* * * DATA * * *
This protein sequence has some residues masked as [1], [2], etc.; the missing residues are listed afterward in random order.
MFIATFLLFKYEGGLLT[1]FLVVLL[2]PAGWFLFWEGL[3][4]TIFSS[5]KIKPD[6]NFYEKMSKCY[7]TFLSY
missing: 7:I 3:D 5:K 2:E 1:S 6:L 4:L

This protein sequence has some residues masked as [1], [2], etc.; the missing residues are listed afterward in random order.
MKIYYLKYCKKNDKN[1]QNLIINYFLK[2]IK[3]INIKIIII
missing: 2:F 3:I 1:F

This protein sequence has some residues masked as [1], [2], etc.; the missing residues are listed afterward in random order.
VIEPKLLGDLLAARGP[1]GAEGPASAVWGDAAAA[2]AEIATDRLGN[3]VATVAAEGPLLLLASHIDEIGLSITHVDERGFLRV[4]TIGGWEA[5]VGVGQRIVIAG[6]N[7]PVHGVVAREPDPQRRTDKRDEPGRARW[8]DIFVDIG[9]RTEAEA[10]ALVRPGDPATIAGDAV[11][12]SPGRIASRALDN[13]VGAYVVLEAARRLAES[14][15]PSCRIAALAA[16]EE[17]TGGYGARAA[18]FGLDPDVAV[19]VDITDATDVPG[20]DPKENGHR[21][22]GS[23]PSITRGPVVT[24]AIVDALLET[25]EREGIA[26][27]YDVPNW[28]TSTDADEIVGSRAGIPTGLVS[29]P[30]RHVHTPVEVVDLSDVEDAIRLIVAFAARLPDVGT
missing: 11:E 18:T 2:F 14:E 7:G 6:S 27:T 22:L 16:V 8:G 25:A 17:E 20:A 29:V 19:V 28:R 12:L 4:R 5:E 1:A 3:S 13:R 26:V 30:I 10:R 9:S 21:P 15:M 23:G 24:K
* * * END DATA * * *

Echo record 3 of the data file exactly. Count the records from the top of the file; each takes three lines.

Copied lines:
This protein sequence has some residues masked as [1], [2], etc.; the missing residues are listed afterward in random order.
VIEPKLLGDLLAARGP[1]GAEGPASAVWGDAAAA[2]AEIATDRLGN[3]VATVAAEGPLLLLASHIDEIGLSITHVDERGFLRV[4]TIGGWEA[5]VGVGQRIVIAG[6]N[7]PVHGVVAREPDPQRRTDKRDEPGRARW[8]DIFVDIG[9]RTEAEA[10]ALVRPGDPATIAGDAV[11][12]SPGRIASRALDN[13]VGAYVVLEAARRLAES[14][15]PSCRIAALAA[16]EE[17]TGGYGARAA[18]FGLDPDVAV[19]VDITDATDVPG[20]DPKENGHR[21][22]GS[23]PSITRGPVVT[24]AIVDALLET[25]EREGIA[26][27]YDVPNW[28]TSTDADEIVGSRAGIPTGLVS[29]P[30]RHVHTPVEVVDLSDVEDAIRLIVAFAARLPDVGT
missing: 11:E 18:T 2:F 14:E 7:G 6:S 27:T 22:L 16:V 8:G 25:A 17:E 20:A 29:V 19:V 28:R 12:L 4:R 5:E 1:A 3:S 13:R 26:V 30:I 10:R 9:S 21:P 15:M 23:G 24:K